October 1, 1908 [SBMP]: “Charles Jennett and Mr. Raymond of the Potter Hotel were out on the channel yesterday with Captain George W. Gourley in the launch Vamoose and made a very good catch.”

October 8, 1908 [SBMP]: “Jack McLeod, David E. Jacobs of Ocean Park, and Casey Maher, who were out in the channel yesterday as the guests of Captain George W. Gourley in the launch Vamoose, made a splendid catch bringing in barracuda, yellowtail and bonita.”

November 17, 1908 [SBMP]: “George W. Gourley who, when not at the wheel of the good launch Vamoose, navigates a bicycle around town, bought a brand new Reading Standard wheel Saturday last. Sunday night he was led by the witchery of Professor Stout’s gospel song to visit the Christian church. He left his wheel just outside the door. When he left the church, the wheel was gone. The police are looking for it.”

March 20, 1909 [SBI]: “Captain George Gourley, in his launch Vamoose, left this morning with a party of guests from the Potter for a day’s fishing off Anacapa Island.”

April 10, 1909 [SBMP]: “Captain George Gourley took a launch party up the coast in the launch Vamoose yesterday, the party visiting the wrecked Ensign, which they found lying on the shore intact just as she was three weeks ago.”

May 11, 1909 [SBMP]: “For the purpose of securing a specimen of the almost extinct elephant seal either dead or alive for the Smithsonian Institute at Washington, an expedition has been cruising in the vicinity of Santa Cruz Island and other Channel Islands for the past week. The expedition left Santa Barbara nearly a week ago in Captain Gourley's gasoline boat and expects to return the latter part of the present week. Beside Captain Gourley, the party comprises of William Edward Lingard, a scientist of national reputation, and at present an attaché of the Smithsonian Institute; Miller, Auditor of the Pacific Coast Steamship Company, and Owen H. O’Neil, a wealthy banana planter from Acapulco, Mexico and a well know naturalist and author. The party left in the powerboat Vamoose and were well provisioned for the trip. Side from camping outfit, they carried every manner of shotgun. Then too they were equipped with an elaborate net for the purpose of catching the elephant seal alive if possible. The net was made of extra heavy hemp rope closely woven, and treated with certain oil to toughen it. It is the kind that is used exclusively for the seal trade in the south sea. The party planned to organize a central camp on Santa Cruz Island and cruise about the other islands in search of the peculiar specimen. Several of the specimens have been seen in the vicinity of Gull Island.”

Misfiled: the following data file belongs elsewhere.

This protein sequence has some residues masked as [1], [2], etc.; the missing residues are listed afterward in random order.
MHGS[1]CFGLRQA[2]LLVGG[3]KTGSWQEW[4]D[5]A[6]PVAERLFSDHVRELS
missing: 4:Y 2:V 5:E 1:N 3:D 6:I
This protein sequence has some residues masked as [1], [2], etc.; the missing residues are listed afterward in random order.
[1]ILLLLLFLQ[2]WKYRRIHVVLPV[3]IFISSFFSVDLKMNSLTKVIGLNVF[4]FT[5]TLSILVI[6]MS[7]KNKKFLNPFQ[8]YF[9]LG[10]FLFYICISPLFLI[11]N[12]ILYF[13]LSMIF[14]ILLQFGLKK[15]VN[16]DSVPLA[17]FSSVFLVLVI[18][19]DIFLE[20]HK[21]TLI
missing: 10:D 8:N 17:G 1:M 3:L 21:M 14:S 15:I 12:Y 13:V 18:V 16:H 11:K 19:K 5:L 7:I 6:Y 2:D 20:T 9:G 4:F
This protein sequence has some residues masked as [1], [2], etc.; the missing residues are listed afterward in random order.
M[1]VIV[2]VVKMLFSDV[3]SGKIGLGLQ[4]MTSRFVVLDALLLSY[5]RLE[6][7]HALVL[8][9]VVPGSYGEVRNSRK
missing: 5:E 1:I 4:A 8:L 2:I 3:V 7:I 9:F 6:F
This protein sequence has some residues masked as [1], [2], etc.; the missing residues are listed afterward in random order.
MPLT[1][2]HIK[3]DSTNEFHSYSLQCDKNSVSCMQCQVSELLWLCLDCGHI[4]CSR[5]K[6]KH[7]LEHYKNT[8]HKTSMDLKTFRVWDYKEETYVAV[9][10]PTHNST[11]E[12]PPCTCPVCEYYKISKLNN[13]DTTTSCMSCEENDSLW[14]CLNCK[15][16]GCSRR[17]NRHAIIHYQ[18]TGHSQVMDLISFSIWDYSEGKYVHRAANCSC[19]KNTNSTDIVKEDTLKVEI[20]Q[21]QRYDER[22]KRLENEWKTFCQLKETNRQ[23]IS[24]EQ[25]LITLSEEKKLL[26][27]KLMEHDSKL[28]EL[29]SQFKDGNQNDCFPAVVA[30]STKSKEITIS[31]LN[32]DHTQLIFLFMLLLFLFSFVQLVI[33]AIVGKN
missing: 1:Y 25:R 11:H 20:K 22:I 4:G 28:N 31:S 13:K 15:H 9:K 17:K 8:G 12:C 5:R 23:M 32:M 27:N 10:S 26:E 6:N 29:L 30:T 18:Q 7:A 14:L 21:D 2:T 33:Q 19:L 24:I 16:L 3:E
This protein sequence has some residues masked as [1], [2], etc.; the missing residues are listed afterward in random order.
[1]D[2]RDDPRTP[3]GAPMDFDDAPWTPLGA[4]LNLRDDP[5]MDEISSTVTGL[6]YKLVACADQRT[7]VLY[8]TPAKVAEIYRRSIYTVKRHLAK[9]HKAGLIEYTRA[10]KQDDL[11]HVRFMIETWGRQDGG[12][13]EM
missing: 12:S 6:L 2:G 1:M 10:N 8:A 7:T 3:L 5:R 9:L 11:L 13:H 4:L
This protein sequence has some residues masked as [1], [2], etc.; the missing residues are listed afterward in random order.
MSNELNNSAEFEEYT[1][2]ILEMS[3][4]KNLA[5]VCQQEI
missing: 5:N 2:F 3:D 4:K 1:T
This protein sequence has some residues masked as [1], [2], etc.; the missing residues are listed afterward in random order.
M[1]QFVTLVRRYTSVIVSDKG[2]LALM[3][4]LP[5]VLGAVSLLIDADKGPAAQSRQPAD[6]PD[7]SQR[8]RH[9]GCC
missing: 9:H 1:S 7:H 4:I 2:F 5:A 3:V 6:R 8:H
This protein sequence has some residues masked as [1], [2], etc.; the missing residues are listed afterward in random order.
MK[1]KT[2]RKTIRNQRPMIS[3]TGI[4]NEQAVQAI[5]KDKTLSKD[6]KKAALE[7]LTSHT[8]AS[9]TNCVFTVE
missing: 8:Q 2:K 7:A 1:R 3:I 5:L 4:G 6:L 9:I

May 12, 1909 [SBMP]: “After a cruise of nearly a week exploring the islands of the channel group in quest of a sea elephant, a party of scientists returned last night to Santa Barbara in Captain Gourley's boat Vamoose. Though they were unsuccessful in their quest for a species of sea elephant, they gathered a large number of shells and biological specimens peculiar to the islands, and nowhere found on the mainland... They spent several days about Gull Island in the hope that a sea elephant might be sighted but to no avail… During low tide, members of the party secured some remarkable sea shells… Among the group were Edward Lingard, an attaché of the Smithsonian Institute; R. S. Miller, an official of the Pacific Coast Steamship Company; Owen H. O’Neil of Acapulco, Mexico, a banana planter and naturalist and Captain Gourley.”